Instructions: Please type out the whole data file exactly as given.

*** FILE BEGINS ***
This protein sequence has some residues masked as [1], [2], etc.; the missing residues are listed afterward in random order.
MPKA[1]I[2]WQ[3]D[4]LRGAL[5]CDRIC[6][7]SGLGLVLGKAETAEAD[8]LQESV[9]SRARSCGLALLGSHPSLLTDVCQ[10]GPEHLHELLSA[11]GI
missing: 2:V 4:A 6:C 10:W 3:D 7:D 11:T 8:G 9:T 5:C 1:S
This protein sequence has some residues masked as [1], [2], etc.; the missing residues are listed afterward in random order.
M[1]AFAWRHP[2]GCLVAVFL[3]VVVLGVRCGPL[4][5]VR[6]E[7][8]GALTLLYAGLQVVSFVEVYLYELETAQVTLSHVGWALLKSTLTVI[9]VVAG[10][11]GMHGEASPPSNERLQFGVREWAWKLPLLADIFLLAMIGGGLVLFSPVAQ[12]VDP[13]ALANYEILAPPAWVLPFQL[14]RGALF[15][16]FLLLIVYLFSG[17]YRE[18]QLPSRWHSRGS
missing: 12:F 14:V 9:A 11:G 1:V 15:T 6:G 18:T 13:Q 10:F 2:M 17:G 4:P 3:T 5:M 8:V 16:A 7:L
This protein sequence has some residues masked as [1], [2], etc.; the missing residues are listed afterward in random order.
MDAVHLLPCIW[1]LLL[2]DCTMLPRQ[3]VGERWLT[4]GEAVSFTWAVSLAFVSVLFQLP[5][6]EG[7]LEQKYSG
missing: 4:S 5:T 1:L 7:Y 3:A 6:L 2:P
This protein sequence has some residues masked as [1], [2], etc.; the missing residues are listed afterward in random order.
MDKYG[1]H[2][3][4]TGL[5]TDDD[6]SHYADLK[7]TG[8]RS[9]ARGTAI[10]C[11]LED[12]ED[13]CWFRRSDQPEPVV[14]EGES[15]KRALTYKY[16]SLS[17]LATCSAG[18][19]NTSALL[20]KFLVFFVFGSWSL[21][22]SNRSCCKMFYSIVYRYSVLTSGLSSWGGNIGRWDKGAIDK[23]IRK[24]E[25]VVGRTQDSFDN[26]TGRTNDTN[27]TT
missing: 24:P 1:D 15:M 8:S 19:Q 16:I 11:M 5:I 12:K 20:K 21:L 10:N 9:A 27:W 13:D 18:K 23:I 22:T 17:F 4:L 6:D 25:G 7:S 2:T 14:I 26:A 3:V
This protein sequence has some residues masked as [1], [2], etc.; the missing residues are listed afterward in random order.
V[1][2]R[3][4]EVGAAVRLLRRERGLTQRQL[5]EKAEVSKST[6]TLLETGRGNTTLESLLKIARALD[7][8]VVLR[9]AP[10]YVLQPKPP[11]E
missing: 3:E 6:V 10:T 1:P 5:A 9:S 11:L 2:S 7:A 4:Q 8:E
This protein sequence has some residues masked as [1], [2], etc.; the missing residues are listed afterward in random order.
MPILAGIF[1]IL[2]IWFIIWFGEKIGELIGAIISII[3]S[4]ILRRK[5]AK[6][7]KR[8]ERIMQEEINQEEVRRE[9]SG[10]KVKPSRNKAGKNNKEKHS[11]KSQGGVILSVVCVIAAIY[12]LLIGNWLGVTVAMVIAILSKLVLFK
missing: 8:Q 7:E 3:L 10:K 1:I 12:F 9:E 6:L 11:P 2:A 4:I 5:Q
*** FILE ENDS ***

This protein sequence has some residues masked as [1], [2], etc.; the missing residues are listed afterward in random order.
MPKA[1]I[2]WQ[3]D[4]LRGAL[5]CDRIC[6][7]SGLGLVLGKAETAEAD[8]LQESV[9]SRARSCGLALLGSHPSLLTDVCQ[10]GPEHLHELLSA[11]GI
missing: 2:V 4:A 6:C 10:W 3:D 7:D 11:T 8:G 9:T 5:C 1:S
This protein sequence has some residues masked as [1], [2], etc.; the missing residues are listed afterward in random order.
M[1]AFAWRHP[2]GCLVAVFL[3]VVVLGVRCGPL[4][5]VR[6]E[7][8]GALTLLYAGLQVVSFVEVYLYELETAQVTLSHVGWALLKSTLTVI[9]VVAG[10][11]GMHGEASPPSNERLQFGVREWAWKLPLLADIFLLAMIGGGLVLFSPVAQ[12]VDP[13]ALANYEILAPPAWVLPFQL[14]RGALF[15][16]FLLLIVYLFSG[17]YRE[18]QLPSRWHSRGS
missing: 12:F 14:V 9:A 11:G 1:V 15:T 6:G 18:T 13:Q 10:F 2:M 17:G 4:P 3:T 5:M 8:V 16:A 7:L
This protein sequence has some residues masked as [1], [2], etc.; the missing residues are listed afterward in random order.
MDAVHLLPCIW[1]LLL[2]DCTMLPRQ[3]VGERWLT[4]GEAVSFTWAVSLAFVSVLFQLP[5][6]EG[7]LEQKYSG
missing: 4:S 5:T 1:L 7:Y 3:A 6:L 2:P
This protein sequence has some residues masked as [1], [2], etc.; the missing residues are listed afterward in random order.
MDKYG[1]H[2][3][4]TGL[5]TDDD[6]SHYADLK[7]TG[8]RS[9]ARGTAI[10]C[11]LED[12]ED[13]CWFRRSDQPEPVV[14]EGES[15]KRALTYKY[16]SLS[17]LATCSAG[18][19]NTSALL[20]KFLVFFVFGSWSL[21][22]SNRSCCKMFYSIVYRYSVLTSGLSSWGGNIGRWDKGAIDK[23]IRK[24]E[25]VVGRTQDSFDN[26]TGRTNDTN[27]TT
missing: 24:P 1:D 15:M 8:S 19:Q 16:I 11:M 5:I 12:K 20:K 21:L 10:N 9:A 27:W 13:D 18:K 23:I 22:T 17:F 4:L 6:D 25:G 7:S 2:T 14:I 26:A 3:V
This protein sequence has some residues masked as [1], [2], etc.; the missing residues are listed afterward in random order.
V[1][2]R[3][4]EVGAAVRLLRRERGLTQRQL[5]EKAEVSKST[6]TLLETGRGNTTLESLLKIARALD[7][8]VVLR[9]AP[10]YVLQPKPP[11]E
missing: 3:E 6:V 10:T 1:P 5:A 9:S 11:L 2:S 7:A 4:Q 8:E
This protein sequence has some residues masked as [1], [2], etc.; the missing residues are listed afterward in random order.
MPILAGIF[1]IL[2]IWFIIWFGEKIGELIGAIISII[3]S[4]ILRRK[5]AK[6][7]KR[8]ERIMQEEINQEEVRRE[9]SG[10]KVKPSRNKAGKNNKEKHS[11]KSQGGVILSVVCVIAAIY[12]LLIGNWLGVTVAMVIAILSKLVLFK
missing: 8:Q 7:E 3:L 10:K 1:I 12:F 9:E 6:L 11:P 2:A 4:I 5:Q